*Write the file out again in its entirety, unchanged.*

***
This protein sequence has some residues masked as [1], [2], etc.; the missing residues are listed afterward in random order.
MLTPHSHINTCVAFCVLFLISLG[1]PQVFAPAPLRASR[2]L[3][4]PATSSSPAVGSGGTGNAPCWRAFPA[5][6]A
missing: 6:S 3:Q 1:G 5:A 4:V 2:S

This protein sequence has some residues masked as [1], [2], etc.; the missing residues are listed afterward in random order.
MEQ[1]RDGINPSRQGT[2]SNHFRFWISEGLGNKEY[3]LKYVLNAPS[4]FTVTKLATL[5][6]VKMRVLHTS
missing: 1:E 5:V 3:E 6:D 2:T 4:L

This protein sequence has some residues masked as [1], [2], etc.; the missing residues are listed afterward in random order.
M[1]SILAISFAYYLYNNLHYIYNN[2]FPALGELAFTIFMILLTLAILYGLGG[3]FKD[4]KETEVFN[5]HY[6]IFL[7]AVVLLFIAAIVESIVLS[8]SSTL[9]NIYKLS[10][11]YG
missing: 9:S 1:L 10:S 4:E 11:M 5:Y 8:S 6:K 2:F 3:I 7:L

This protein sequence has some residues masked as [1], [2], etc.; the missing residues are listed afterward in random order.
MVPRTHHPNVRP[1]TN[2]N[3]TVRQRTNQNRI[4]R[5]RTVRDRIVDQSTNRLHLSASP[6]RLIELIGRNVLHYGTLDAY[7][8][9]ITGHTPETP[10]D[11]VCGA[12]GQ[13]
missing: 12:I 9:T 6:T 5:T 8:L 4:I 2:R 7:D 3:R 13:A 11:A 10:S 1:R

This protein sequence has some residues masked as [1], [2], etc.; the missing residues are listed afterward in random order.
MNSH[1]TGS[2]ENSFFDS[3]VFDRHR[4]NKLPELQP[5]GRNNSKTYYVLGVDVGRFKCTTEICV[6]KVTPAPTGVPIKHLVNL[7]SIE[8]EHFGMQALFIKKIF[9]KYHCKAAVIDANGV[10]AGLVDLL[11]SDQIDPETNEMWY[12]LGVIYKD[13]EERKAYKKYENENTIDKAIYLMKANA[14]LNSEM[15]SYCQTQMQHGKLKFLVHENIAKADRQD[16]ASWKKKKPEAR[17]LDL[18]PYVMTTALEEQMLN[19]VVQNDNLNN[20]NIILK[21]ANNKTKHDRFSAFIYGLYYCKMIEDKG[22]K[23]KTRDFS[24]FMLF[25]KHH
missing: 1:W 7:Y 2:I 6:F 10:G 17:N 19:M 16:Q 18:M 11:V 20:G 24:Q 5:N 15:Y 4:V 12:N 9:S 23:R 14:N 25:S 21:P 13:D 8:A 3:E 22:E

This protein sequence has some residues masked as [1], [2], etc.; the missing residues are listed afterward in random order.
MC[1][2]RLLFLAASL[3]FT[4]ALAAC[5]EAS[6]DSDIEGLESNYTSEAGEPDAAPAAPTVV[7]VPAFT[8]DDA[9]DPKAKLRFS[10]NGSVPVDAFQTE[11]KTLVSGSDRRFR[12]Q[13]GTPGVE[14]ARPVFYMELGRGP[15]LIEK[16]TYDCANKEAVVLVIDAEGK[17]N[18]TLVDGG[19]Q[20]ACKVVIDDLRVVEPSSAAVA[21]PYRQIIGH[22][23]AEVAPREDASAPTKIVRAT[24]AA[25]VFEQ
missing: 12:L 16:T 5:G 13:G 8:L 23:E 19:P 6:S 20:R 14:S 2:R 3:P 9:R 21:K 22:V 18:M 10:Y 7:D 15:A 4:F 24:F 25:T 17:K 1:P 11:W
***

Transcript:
This protein sequence has some residues masked as [1], [2], etc.; the missing residues are listed afterward in random order.
MLTPHSHINTCVAFCVLFLISLG[1]PQVFAPAPLRASR[2]L[3][4]PATSSSPAVGSGGTGNAPCWRAFPA[5][6]A
missing: 6:S 3:Q 1:G 5:A 4:V 2:S

This protein sequence has some residues masked as [1], [2], etc.; the missing residues are listed afterward in random order.
MEQ[1]RDGINPSRQGT[2]SNHFRFWISEGLGNKEY[3]LKYVLNAPS[4]FTVTKLATL[5][6]VKMRVLHTS
missing: 1:E 5:V 3:E 6:D 2:T 4:L

This protein sequence has some residues masked as [1], [2], etc.; the missing residues are listed afterward in random order.
M[1]SILAISFAYYLYNNLHYIYNN[2]FPALGELAFTIFMILLTLAILYGLGG[3]FKD[4]KETEVFN[5]HY[6]IFL[7]AVVLLFIAAIVESIVLS[8]SSTL[9]NIYKLS[10][11]YG
missing: 9:S 1:L 10:S 4:E 11:M 5:Y 8:S 6:K 2:F 3:I 7:L

This protein sequence has some residues masked as [1], [2], etc.; the missing residues are listed afterward in random order.
MVPRTHHPNVRP[1]TN[2]N[3]TVRQRTNQNRI[4]R[5]RTVRDRIVDQSTNRLHLSASP[6]RLIELIGRNVLHYGTLDAY[7][8][9]ITGHTPETP[10]D[11]VCGA[12]GQ[13]
missing: 12:I 9:T 6:T 5:T 8:L 4:I 2:R 7:D 3:R 13:A 11:A 10:S 1:R

This protein sequence has some residues masked as [1], [2], etc.; the missing residues are listed afterward in random order.
MNSH[1]TGS[2]ENSFFDS[3]VFDRHR[4]NKLPELQP[5]GRNNSKTYYVLGVDVGRFKCTTEICV[6]KVTPAPTGVPIKHLVNL[7]SIE[8]EHFGMQALFIKKIF[9]KYHCKAAVIDANGV[10]AGLVDLL[11]SDQIDPETNEMWY[12]LGVIYKD[13]EERKAYKKYENENTIDKAIYLMKANA[14]LNSEM[15]SYCQTQMQHGKLKFLVHENIAKADRQD[16]ASWKKKKPEAR[17]LDL[18]PYVMTTALEEQMLN[19]VVQNDNLNN[20]NIILK[21]ANNKTKHDRFSAFIYGLYYCKMIEDKG[22]K[23]KTRDFS[24]FMLF[25]KHH
missing: 1:W 7:Y 2:I 6:F 10:G 17:N 19:M 16:Q 18:M 11:V 20:G 24:Q 5:N 15:Y 4:V 12:N 9:S 23:R 14:N 25:S 21:P 13:D 8:A 3:E 22:E

This protein sequence has some residues masked as [1], [2], etc.; the missing residues are listed afterward in random order.
MC[1][2]RLLFLAASL[3]FT[4]ALAAC[5]EAS[6]DSDIEGLESNYTSEAGEPDAAPAAPTVV[7]VPAFT[8]DDA[9]DPKAKLRFS[10]NGSVPVDAFQTE[11]KTLVSGSDRRFR[12]Q[13]GTPGVE[14]ARPVFYMELGRGP[15]LIEK[16]TYDCANKEAVVLVIDAEGK[17]N[18]TLVDGG[19]Q[20]ACKVVIDDLRVVEPSSAAVA[21]PYRQIIGH[22][23]AEVAPREDASAPTKIVRAT[24]AA[25]VFEQ
missing: 12:L 16:T 5:G 13:G 8:L 23:E 19:P 6:S 20:R 14:S 2:R 3:P 9:R 21:K 22:V 18:M 10:Y 7:D 15:A 4:F 24:F 25:T 17:K 1:P 11:W